Rising petrol and diesel prices could hit smaller businesses in 2017, says Arval

By Anita Jaynes on February 02, 2017

Rising pump prices could hit smaller businesses in 2017, should oil prices follow the trajectory currently being forecast by commodity strategists, says Swindon-based Arval.

The leading vehicle leasing and fleet management company points out that the main factor behind retail price changes will be the price of a barrel of crude oil. Following agreed cuts to OPEC production, this is forecast to rise during 2017, after finishing 2016 at close to $60 a barrel. To put this into context, in January 2016, Brent crude was trading at around $30 a barrel.

Mike Waters, Head of Product and Insight at Arval, said: “There is always a degree of uncertainty surrounding price forecasts but the direction of travel currently seems clear with crude already trading above $50 early into 2017.

“A doubling of the market price for crude oil over a two-year period will always be reflected in prices on UK forecourts, with current prices already around 16 pence per litre higher than 12 months ago. Because as much as a third of your total car and van spend can go on fuel, this would be a major increase in business costs.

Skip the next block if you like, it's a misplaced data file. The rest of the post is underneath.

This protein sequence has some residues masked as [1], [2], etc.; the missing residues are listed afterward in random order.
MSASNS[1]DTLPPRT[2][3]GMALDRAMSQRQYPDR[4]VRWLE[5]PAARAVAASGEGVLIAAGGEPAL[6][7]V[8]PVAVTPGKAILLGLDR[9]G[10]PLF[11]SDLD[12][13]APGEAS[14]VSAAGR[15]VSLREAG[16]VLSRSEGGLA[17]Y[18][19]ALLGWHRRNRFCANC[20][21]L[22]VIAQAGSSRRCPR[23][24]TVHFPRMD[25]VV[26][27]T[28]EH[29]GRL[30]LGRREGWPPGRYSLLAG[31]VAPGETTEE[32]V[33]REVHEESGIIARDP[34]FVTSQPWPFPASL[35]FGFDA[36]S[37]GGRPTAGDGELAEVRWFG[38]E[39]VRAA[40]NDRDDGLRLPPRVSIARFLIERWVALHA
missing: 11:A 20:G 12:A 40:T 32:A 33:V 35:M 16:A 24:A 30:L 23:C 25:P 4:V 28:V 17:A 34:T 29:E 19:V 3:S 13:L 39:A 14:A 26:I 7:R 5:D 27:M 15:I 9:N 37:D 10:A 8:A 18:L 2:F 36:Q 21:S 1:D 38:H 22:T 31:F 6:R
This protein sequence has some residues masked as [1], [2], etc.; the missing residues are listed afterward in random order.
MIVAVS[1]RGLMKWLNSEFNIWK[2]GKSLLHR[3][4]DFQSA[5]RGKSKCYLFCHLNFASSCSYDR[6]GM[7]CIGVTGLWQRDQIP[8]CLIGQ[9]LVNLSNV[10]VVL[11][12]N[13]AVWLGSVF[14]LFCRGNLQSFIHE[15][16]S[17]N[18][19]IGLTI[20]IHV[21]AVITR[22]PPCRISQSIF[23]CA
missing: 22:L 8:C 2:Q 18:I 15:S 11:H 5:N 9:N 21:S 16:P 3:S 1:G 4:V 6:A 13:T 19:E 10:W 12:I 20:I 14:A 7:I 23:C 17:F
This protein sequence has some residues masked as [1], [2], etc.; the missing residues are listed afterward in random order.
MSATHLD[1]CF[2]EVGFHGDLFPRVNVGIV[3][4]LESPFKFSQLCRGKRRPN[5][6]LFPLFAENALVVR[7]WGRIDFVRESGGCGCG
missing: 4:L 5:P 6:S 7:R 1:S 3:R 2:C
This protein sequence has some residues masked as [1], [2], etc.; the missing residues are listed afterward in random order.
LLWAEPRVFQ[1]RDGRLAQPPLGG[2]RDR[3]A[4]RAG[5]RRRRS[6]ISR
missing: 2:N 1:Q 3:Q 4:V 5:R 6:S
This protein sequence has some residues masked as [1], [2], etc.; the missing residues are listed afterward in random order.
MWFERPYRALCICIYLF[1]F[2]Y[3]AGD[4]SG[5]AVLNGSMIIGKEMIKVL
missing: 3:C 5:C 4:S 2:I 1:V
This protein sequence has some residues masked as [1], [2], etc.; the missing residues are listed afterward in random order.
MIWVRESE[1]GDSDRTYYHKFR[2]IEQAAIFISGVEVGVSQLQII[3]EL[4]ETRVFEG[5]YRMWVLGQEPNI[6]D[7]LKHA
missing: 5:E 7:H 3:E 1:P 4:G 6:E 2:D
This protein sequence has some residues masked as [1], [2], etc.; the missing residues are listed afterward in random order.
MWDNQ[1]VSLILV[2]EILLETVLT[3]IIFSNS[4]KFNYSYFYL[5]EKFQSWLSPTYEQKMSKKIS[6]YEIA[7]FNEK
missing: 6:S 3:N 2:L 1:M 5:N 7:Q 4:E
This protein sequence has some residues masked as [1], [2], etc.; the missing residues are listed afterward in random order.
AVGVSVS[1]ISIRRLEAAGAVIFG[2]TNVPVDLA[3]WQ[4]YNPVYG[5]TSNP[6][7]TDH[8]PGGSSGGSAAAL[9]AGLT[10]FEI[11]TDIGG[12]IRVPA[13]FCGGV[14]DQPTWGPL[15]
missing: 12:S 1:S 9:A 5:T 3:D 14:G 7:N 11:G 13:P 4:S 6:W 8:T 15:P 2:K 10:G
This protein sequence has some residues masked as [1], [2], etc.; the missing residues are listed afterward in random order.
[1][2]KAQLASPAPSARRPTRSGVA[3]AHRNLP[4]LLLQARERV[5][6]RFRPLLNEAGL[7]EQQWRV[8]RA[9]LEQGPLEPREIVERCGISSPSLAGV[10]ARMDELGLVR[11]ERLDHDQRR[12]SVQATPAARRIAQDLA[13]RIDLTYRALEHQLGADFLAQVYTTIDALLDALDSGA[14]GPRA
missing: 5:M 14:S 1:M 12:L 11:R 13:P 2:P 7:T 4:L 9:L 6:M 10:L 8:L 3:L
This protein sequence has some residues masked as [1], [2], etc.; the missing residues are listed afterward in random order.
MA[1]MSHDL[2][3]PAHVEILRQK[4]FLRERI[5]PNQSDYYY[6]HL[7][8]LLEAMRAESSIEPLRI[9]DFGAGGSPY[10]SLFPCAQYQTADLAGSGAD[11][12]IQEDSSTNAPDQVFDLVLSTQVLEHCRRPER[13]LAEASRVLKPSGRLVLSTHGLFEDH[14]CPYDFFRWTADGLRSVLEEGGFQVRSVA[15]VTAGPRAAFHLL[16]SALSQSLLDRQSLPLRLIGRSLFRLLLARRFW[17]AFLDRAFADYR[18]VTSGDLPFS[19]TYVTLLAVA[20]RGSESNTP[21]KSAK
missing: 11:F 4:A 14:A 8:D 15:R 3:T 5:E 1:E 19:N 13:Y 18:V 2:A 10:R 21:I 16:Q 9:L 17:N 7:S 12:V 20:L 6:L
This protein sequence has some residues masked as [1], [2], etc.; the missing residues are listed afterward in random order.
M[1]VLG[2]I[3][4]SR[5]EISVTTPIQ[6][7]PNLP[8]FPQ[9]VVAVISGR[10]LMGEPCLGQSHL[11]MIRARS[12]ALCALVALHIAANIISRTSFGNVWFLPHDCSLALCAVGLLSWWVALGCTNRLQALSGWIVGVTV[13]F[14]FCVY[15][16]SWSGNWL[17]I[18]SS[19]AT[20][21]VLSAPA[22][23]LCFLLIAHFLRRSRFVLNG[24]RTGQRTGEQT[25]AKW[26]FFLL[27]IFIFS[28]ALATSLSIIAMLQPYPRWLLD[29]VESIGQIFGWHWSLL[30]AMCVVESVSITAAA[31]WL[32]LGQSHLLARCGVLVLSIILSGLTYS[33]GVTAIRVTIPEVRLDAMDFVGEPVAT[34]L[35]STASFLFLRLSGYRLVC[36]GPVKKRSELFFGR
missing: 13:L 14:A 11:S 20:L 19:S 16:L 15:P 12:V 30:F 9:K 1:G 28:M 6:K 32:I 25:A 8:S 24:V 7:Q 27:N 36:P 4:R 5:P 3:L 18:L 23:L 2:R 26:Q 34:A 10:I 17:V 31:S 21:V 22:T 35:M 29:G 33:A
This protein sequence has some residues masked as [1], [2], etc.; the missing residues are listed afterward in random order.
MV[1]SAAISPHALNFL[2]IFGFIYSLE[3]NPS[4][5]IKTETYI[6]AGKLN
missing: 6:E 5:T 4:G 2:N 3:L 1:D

“Potentially, these rises can hit smaller businesses hardest because they are less likely to be actively managing their fuel spend. However, almost all of the fuel management strategies that are often used by larger fleets to minimise costs can also be adopted by smaller companies.”

The number one tool for any business, Mike said, was to adopt a formal fuel card for spending. This is a fuel payment card giving drivers an alternative to purchasing fuel for business use themselves then claiming the cost back via business expenses.

“A fuel card gives you two fundamentals – a high level of control over spending and reliable, timely data. There is really no other way to achieve this.

“Once you have a good fuel card in place, you can start to take action over day-to-day fuel purchasing and fuel use, specifying where fuel is bought, encouraging drivers to use brands like supermarkets which often charge the lowest pump prices, and identifying the drivers and vehicles that deliver MPG figures outside of acceptable parameters.”

Mike said that fuel prices were also likely to lead to more fundamental changes, such as smaller businesses changing the type of vehicles they opt for. “Higher fuel bills make it even more important for businesses to select the right vehicle type for the job at hand. Fundamentally, this will mean more economical cars and vans.

“One of the interesting things about the last year or two is that, perhaps for the first time, there are genuine alternatives in vehicle technology to simply selecting petrol or diesel models, for example fully electric, or plug-in hybrid vehicles.

“It could be that, as fuel prices rise, we could see an increase in hybrid sales and, to a lesser extent, fully electric vehicles. These options allow smaller business to sidestep pump price increases in ways that previously were just not possible.”

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